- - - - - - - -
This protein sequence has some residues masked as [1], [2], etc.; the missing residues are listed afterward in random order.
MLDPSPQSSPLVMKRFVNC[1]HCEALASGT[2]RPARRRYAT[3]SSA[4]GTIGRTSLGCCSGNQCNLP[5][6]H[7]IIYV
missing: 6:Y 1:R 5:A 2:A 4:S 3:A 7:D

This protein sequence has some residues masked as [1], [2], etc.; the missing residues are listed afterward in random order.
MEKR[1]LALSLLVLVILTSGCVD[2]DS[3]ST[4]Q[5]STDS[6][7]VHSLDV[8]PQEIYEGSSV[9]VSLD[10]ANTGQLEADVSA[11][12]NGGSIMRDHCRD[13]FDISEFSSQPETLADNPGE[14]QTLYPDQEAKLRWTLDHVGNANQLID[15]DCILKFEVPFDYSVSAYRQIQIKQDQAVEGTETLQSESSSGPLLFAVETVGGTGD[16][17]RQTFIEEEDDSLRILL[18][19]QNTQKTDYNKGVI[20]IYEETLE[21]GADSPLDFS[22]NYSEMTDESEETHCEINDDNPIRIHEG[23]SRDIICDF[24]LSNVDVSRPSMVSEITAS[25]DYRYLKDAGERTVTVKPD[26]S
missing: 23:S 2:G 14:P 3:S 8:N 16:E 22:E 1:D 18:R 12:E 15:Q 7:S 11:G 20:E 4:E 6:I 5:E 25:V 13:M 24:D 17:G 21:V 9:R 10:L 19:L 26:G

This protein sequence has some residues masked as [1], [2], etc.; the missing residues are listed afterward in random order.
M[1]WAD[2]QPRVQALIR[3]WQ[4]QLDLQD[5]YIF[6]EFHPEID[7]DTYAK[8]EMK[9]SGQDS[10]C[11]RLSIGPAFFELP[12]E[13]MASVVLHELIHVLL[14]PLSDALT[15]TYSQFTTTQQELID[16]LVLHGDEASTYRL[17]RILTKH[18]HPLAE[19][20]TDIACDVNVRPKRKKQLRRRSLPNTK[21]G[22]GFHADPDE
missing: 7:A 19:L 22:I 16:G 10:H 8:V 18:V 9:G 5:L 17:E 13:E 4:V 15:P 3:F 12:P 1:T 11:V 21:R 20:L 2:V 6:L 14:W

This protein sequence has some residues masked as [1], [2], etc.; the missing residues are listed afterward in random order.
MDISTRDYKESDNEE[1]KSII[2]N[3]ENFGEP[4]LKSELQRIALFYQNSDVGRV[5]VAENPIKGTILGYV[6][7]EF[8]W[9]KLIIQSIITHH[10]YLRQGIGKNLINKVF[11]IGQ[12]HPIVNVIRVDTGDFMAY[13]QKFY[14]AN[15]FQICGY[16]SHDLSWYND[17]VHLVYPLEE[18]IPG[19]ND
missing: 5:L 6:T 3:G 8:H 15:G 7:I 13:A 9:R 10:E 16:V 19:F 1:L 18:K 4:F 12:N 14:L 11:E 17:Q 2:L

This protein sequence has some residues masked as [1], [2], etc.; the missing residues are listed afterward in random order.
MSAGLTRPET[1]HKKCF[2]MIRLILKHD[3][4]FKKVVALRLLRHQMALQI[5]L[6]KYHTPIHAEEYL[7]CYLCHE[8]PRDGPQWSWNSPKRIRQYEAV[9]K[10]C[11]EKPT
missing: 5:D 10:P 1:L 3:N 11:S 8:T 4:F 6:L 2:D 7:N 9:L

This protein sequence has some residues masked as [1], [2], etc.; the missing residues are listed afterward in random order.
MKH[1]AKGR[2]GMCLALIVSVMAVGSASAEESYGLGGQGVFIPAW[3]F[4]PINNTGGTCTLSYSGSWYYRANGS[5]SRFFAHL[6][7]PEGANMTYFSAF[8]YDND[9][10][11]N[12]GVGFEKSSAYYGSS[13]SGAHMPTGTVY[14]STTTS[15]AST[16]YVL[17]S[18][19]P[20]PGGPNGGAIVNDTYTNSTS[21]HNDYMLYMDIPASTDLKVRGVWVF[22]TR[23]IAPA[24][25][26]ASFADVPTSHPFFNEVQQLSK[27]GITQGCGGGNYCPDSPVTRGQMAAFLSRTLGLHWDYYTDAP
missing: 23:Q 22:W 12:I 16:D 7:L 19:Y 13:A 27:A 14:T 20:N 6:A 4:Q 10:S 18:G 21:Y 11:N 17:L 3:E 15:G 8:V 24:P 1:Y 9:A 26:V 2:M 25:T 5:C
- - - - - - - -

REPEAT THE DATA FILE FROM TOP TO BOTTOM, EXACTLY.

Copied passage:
This protein sequence has some residues masked as [1], [2], etc.; the missing residues are listed afterward in random order.
MLDPSPQSSPLVMKRFVNC[1]HCEALASGT[2]RPARRRYAT[3]SSA[4]GTIGRTSLGCCSGNQCNLP[5][6]H[7]IIYV
missing: 6:Y 1:R 5:A 2:A 4:S 3:A 7:D

This protein sequence has some residues masked as [1], [2], etc.; the missing residues are listed afterward in random order.
MEKR[1]LALSLLVLVILTSGCVD[2]DS[3]ST[4]Q[5]STDS[6][7]VHSLDV[8]PQEIYEGSSV[9]VSLD[10]ANTGQLEADVSA[11][12]NGGSIMRDHCRD[13]FDISEFSSQPETLADNPGE[14]QTLYPDQEAKLRWTLDHVGNANQLID[15]DCILKFEVPFDYSVSAYRQIQIKQDQAVEGTETLQSESSSGPLLFAVETVGGTGD[16][17]RQTFIEEEDDSLRILL[18][19]QNTQKTDYNKGVI[20]IYEETLE[21]GADSPLDFS[22]NYSEMTDESEETHCEINDDNPIRIHEG[23]SRDIICDF[24]LSNVDVSRPSMVSEITAS[25]DYRYLKDAGERTVTVKPD[26]S
missing: 23:S 2:G 14:P 3:S 8:N 16:E 22:E 1:D 18:R 12:E 15:Q 7:S 11:G 20:E 4:E 6:I 5:E 25:V 13:M 24:D 17:G 21:V 9:R 10:L 19:L 26:G

This protein sequence has some residues masked as [1], [2], etc.; the missing residues are listed afterward in random order.
M[1]WAD[2]QPRVQALIR[3]WQ[4]QLDLQD[5]YIF[6]EFHPEID[7]DTYAK[8]EMK[9]SGQDS[10]C[11]RLSIGPAFFELP[12]E[13]MASVVLHELIHVLL[14]PLSDALT[15]TYSQFTTTQQELID[16]LVLHGDEASTYRL[17]RILTKH[18]HPLAE[19][20]TDIACDVNVRPKRKKQLRRRSLPNTK[21]G[22]GFHADPDE
missing: 7:A 19:L 22:I 16:G 10:H 8:V 18:V 9:G 5:L 17:E 13:E 4:V 15:P 3:F 12:P 1:T 11:V 21:R 20:L 2:V 6:L 14:W

This protein sequence has some residues masked as [1], [2], etc.; the missing residues are listed afterward in random order.
MDISTRDYKESDNEE[1]KSII[2]N[3]ENFGEP[4]LKSELQRIALFYQNSDVGRV[5]VAENPIKGTILGYV[6][7]EF[8]W[9]KLIIQSIITHH[10]YLRQGIGKNLINKVF[11]IGQ[12]HPIVNVIRVDTGDFMAY[13]QKFY[14]AN[15]FQICGY[16]SHDLSWYND[17]VHLVYPLEE[18]IPG[19]ND
missing: 5:L 6:T 3:G 8:H 15:G 7:I 13:A 9:R 10:E 16:V 19:F 1:L 18:K 4:F 12:N 14:L 11:E 17:Q 2:L

This protein sequence has some residues masked as [1], [2], etc.; the missing residues are listed afterward in random order.
MSAGLTRPET[1]HKKCF[2]MIRLILKHD[3][4]FKKVVALRLLRHQMALQI[5]L[6]KYHTPIHAEEYL[7]CYLCHE[8]PRDGPQWSWNSPKRIRQYEAV[9]K[10]C[11]EKPT
missing: 5:D 10:P 1:L 3:N 11:S 8:T 4:F 6:L 2:D 7:N 9:L

This protein sequence has some residues masked as [1], [2], etc.; the missing residues are listed afterward in random order.
MKH[1]AKGR[2]GMCLALIVSVMAVGSASAEESYGLGGQGVFIPAW[3]F[4]PINNTGGTCTLSYSGSWYYRANGS[5]SRFFAHL[6][7]PEGANMTYFSAF[8]YDND[9][10][11]N[12]GVGFEKSSAYYGSS[13]SGAHMPTGTVY[14]STTTS[15]AST[16]YVL[17]S[18][19]P[20]PGGPNGGAIVNDTYTNSTS[21]HNDYMLYMDIPASTDLKVRGVWVF[22]TR[23]IAPA[24][25][26]ASFADVPTSHPFFNEVQQLSK[27]GITQGCGGGNYCPDSPVTRGQMAAFLSRTLGLHWDYYTDAP
missing: 23:Q 22:W 12:I 16:D 7:L 19:Y 13:A 27:A 14:T 20:N 6:A 4:Q 10:S 18:G 21:Y 11:N 17:L 3:E 15:G 8:V 24:P 1:Y 9:A 26:V 2:M 25:T 5:C